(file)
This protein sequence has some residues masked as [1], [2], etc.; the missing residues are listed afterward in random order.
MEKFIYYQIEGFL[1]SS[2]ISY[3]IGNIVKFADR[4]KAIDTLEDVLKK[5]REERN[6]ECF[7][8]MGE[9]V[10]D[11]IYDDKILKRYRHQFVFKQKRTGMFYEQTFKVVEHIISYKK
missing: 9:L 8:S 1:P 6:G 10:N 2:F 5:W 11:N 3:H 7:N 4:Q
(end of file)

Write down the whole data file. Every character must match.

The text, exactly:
This protein sequence has some residues masked as [1], [2], etc.; the missing residues are listed afterward in random order.
MEKFIYYQIEGFL[1]SS[2]ISY[3]IGNIVKFADR[4]KAIDTLEDVLKK[5]REERN[6]ECF[7][8]MGE[9]V[10]D[11]IYDDKILKRYRHQFVFKQKRTGMFYEQTFKVVEHIISYKK
missing: 9:L 8:S 1:P 6:G 10:N 2:F 5:W 11:N 3:H 7:N 4:Q